Leading Cancer Groups Chart the Future of Disparities Research

an African American woman, African American man and Hispanic woman smile for camera

Four leading national cancer organizations have released a joint statement outlining a strategy to help all cancer patients benefit from cancer research, regardless of race, ethnicity, age, gender, sexual orientation, socioeconomic status, or where they live. The American Cancer Society, the American Association for Cancer Research, the American Society of Clinical Oncology, and the National Cancer Institute developed the strategy during a summit that included cancer research experts, health policy experts, and patient advocates.

The statement acknowledges the way different populations in the US are affected by cancer. Studies in the early 1970s began pointing out that black Americans had higher rates of death from certain cancers than white Americans. Over the decades, research showed differences in outcomes for other racial and ethnic groups. Research also looked at differences in access to care, the quality of care, the likelihood of getting cancer, and other health outcomes beyond death rates.

The studies show that members of racial and ethnic minority groups, as well as people with low socioeconomic status, have worse cancer outcomes for a variety of reasons. These include access to health care, lifestyle factors, and genetic differences. According to the statement, the more these factors can be studied and understood, the more effectively they can be addressed.

Ultimately, disparities mean people die when they don't need to die.

“We’re hoping we can focus oncology care and the oncology workforce such that it provides better care to all Americans. I’ve spent much of my professional career studying disparities by race, socioeconomic status, even by the state in which people live. Ultimately, disparities mean people die when they don’t need to die. This is an attempt to make society in general and especially medical society focus on that fact,” said Otis W. Brawley, MD, chief medical officer for the American Cancer Society.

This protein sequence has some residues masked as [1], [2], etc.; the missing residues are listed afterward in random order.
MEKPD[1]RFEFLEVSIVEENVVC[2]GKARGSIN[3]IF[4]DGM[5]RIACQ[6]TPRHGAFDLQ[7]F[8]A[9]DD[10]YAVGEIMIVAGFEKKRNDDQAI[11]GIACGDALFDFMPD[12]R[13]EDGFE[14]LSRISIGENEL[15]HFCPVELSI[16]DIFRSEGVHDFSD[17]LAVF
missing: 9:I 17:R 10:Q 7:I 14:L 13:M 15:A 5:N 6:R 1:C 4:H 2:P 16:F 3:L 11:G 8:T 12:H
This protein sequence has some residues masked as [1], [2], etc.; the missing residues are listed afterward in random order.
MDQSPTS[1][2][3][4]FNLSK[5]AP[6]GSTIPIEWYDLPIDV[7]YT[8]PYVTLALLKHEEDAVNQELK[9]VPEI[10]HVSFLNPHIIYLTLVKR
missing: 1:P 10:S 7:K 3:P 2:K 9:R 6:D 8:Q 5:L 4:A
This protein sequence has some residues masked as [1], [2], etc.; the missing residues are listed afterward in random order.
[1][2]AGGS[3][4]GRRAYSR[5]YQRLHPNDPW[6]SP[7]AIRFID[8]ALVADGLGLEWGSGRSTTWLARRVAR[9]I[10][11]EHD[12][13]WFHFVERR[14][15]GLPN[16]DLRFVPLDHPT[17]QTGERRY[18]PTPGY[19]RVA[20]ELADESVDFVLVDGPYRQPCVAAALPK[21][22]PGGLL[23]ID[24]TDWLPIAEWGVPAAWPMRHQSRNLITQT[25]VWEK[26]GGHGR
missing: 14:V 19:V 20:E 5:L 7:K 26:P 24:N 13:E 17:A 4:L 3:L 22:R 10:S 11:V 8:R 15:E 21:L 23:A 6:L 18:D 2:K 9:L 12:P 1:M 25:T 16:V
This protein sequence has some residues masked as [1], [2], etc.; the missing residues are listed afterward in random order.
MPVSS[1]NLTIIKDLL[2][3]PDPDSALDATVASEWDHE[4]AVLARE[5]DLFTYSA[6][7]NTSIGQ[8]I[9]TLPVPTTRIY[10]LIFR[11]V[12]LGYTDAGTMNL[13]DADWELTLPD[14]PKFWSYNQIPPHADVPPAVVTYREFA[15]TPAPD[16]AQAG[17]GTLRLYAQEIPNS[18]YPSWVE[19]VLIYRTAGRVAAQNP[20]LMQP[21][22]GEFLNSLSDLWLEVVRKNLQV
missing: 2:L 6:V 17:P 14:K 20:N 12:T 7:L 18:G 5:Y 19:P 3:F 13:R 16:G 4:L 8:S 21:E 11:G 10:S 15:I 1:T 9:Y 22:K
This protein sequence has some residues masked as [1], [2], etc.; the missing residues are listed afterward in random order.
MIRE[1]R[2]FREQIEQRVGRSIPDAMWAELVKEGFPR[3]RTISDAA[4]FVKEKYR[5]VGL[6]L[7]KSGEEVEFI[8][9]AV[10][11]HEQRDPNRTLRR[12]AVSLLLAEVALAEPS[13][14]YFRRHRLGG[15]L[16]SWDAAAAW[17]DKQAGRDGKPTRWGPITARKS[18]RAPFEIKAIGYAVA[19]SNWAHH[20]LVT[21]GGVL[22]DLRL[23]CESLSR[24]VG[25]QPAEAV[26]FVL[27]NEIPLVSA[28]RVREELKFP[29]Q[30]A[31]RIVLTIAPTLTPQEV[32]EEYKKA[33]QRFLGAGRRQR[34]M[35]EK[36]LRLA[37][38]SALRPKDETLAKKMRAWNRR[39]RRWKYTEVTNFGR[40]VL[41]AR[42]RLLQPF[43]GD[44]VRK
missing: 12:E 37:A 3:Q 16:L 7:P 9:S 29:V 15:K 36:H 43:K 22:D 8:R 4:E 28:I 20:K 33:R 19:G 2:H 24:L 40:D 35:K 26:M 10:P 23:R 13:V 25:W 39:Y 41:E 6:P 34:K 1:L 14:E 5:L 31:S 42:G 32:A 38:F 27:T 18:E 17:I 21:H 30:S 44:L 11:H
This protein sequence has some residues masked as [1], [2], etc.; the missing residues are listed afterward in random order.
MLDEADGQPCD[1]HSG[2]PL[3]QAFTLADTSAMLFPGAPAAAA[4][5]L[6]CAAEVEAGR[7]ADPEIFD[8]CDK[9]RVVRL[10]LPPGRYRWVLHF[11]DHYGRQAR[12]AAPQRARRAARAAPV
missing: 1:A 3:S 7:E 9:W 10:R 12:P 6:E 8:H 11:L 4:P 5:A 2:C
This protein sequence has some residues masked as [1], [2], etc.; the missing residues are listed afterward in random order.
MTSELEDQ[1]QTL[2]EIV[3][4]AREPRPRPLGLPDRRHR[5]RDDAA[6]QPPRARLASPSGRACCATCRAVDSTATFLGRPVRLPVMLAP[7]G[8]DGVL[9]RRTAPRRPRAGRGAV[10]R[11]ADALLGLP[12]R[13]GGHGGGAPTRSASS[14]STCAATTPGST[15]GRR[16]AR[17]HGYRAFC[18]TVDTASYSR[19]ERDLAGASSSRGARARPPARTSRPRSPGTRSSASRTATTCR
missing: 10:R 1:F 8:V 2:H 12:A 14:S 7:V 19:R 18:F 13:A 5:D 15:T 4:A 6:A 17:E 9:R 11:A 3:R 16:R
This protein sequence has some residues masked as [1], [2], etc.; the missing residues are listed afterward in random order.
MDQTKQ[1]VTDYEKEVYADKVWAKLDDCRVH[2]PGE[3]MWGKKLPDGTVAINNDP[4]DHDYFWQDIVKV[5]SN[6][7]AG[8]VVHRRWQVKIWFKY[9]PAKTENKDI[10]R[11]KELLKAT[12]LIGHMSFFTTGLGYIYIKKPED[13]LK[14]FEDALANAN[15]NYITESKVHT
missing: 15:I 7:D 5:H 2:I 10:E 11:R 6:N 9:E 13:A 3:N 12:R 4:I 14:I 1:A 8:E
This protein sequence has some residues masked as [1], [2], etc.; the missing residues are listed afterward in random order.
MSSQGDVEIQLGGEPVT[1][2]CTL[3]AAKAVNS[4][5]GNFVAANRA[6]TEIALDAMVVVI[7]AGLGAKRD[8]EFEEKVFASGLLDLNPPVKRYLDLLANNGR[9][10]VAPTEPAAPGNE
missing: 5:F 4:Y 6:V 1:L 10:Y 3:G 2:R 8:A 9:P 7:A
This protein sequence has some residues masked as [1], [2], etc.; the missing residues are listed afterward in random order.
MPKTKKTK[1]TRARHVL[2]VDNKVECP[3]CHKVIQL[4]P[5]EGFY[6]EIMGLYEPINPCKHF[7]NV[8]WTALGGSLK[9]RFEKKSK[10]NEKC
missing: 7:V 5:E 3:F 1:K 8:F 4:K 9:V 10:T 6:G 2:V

The joint statement was published July 24, 2017 in the Journal of Clinical OncologyCancer ResearchCA: A Cancer Journal for Clinicians, and on the National Cancer Institute website. It identifies top priorities in cancer health disparities research and makes recommendations for the future.

Key recommendations

  • Researchers should collect information about race, ethnicity, ancestry, immigration status, age, gender, sexual orientation, gender identity, social status, demographics, and lifestyle factors for all research in all settings. The information should be self-reported by the patients, and not based on observation by the researcher.
  • Fund more research studies that focus on minority populations and ensure that members of minority populations are included in major research initiatives, including The Cancer Genome Atlas and the Beau Biden Cancer Moonshot Initiative.
  • Include more samples from underserved populations in tumor tissue banks and other repositories that collect cancer specimens for research.
  • Expand mentoring efforts and other efforts aimed at improving workforce diversity in research and oncology fields.
  • Involve communities in research at the planning stages to promote deeper understanding of community needs, to engage community stakeholders in the goals of the research, and to increase minority participation in clinical trials.

“Each of our organizations has a unique set of views, skills, and resources,” said Brawley. “Our hope is that by speaking as one, we can bring a strong, unified approach and together strengthen all of our efforts in addressing one of the most pressing issues in cancer medicine today.”

The American Cancer Society medical and editorial content team
Our team is made up of doctors and master’s-prepared nurses with deep knowledge of cancer care as well as journalists, editors, and translators with extensive experience in medical writing.

Charting the Future of Cancer Health Disparities Research: A Position Statement From the American Association for Cancer Research, the American Cancer Society, the American Society of Clinical Oncology, and the National Cancer Institute. Published July 24, 2017 in CA: A Cancer Journal for Clinicians. First author Blasé N. Polite, MD, MPP, University of Chicago.


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